Going serverless? What does that mean?
The following blog post is about the DX Lab’s new cloud architecture, so it is more technical compared to our other posts. However, we feel it is just as important to share this research and to document our decision making, just as we do with all our experiments. In fact, this has been an experiment in itself; cloud technology moves so fast that even this blog post needed updating while being written.
Headless in the Cloud
It has been a couple of years since we last updated the DX Lab’s cloud infrastructure. We embraced a ‘headless’ architecture, keeping backends and frontends as separate applications. As discrete units, we found this to be much easier to update and maintain.
Despite this separation, we still had most of our stack on one server. There are various reasons for this (we’ll go into it later), but we started to outgrow this approach.
We ran our previous architecture mainly from one server on Amazon Web Services (AWS) cloud platform.
This AWS EC2 instance (EC2 stands for Elastic Compute Cloud, a fancy term for a web server) served the majority of our tech stack:
- ‘Headless’, only using the admin and API features of WordPress
- GraphQL API
- Our central data API. Built with Node JS and Express.
- DX Lab Website
- Next JS and React, using Node JS
- Past Experiments
- Almost all the early experiments from here
While most of the stack was on one server, our applications behaved more like ‘microservices’, where each component is independent of one another and can be deployed and updated separately.
We actually have two servers with this exact setup, one is for ‘production’ while the other is for ‘staging’.
In addition to this AWS EC2 server, we also use a cloud provider called Zeit to host some of our recent experiments:
Accidents do Happen
Last year, a certain Technical Lead accidentally upgraded the staging server’s operating system (from Ubuntu 16.04 to 18.04). This surprising upgrade finished after 2 hours of downloads and package updates. The good news was the server still worked. The bad news was that we lost complete admin access to the server, preventing future deployments and upgrades. This problem is a known issue on AWS’s forums, and the easiest option for us was to rebuild the server completely.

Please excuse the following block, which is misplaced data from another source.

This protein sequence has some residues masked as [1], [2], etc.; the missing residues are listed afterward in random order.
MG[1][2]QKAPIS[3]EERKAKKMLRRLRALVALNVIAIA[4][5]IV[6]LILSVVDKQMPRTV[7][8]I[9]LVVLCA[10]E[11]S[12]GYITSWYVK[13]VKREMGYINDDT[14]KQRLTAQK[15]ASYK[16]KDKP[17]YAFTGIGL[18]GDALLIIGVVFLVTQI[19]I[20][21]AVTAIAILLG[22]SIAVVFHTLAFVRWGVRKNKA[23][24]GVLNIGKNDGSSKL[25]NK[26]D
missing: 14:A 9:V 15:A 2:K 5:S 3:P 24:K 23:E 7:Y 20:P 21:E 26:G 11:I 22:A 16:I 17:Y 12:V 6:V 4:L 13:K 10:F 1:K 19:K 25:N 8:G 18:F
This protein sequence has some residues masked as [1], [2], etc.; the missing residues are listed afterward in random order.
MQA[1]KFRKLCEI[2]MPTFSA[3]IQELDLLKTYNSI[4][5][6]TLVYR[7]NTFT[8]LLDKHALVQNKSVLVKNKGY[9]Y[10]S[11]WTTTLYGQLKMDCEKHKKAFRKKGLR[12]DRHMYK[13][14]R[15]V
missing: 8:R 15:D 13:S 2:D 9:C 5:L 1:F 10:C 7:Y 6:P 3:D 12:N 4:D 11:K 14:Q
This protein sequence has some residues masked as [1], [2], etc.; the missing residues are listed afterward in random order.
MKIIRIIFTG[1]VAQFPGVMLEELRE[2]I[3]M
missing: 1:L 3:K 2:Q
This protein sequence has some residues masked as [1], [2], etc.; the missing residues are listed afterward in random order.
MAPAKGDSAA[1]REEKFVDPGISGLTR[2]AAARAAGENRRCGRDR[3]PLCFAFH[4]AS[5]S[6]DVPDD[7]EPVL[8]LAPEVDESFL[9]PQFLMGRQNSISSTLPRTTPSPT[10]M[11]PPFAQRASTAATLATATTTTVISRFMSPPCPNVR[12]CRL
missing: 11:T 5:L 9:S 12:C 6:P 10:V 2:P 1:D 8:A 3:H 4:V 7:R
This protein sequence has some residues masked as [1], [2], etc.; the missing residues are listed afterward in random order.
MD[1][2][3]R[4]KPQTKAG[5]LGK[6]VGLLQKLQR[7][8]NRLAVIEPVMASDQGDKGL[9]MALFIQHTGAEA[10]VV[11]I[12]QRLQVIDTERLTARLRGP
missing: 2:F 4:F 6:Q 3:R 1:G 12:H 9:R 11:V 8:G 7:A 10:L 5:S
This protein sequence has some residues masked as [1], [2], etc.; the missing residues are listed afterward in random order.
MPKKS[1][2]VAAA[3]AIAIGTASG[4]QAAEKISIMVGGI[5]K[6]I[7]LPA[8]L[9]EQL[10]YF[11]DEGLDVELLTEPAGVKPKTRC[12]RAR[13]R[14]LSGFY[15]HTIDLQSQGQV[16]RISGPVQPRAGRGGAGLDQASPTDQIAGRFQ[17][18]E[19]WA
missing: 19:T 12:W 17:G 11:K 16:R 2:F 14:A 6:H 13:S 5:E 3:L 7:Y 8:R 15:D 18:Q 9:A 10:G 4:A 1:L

Luckily this incident happened on staging and not on production. However, it did highlight specific issues with our architecture. Being so reliant on one server meant that it became a single point of failure, so we took this opportunity to review our approach.
Our rebuilt AWS EC2 server remains. However, it is only responsible for:
- Headless approach again, only using the API and admin features
- Past Experiments
Time for Zeit
The DX Lab website has been moved away from AWS to Zeit. We’ve previously used this next-generation cloud provider for complex projects such as #NewSelfWales, and it has served us well.
This ‘serverless’ platform abstracts away a lot of the pain of managing our servers. Benefits include:
- On-demand usage, only pay for what you use (as opposed to servers that run even when there is no one using it)
- Automatic server upgrades
- Better security (no long-running servers to hack into)
- Auto-scaling up and down
Zeit also has a few in-built features we liked:
- Free SSL – makes website traffic secure and required by some browsers
- Automatic http to https redirects
- ‘Immutable’ deployments – every deployment has a unique domain name. Deploying to production simply involves pointing the domain name (e.g. example.com) to the unique one (e.g. example-xyz123.now.sh). If a mistake is made, we can easily rollback by pointing the domain to the previous deployment.
- Github integration – any changes to our source code are automatically deployed to Zeit with a unique URL
- New deployment for every commit – makes it simple to share upcoming features with the team
Not in our Domain
For the DX Lab website, we actually wanted to go with Zeit a little earlier. Unfortunately, they could only handle ‘apex’ domains, e.g. ‘example’ is the apex in ‘shop.example.com’, while ‘shop’ is a subdomain. As we are in the New South Wales government, our apex is ‘nsw’ and our domain needed to be ‘dxlab.sl.nsw.gov.au’ (dxlab being the sub-sub-domain of nsw). To use Zeit, the entire New South Wales government would have to hand over control of the domain – this was obviously not an option.
With a bit of to and fro with the Library’s IT team and Zeit’s support staff, we finally managed to get ‘dxlab.sl.nsw.gov.au’ pointing to Zeit’s platform.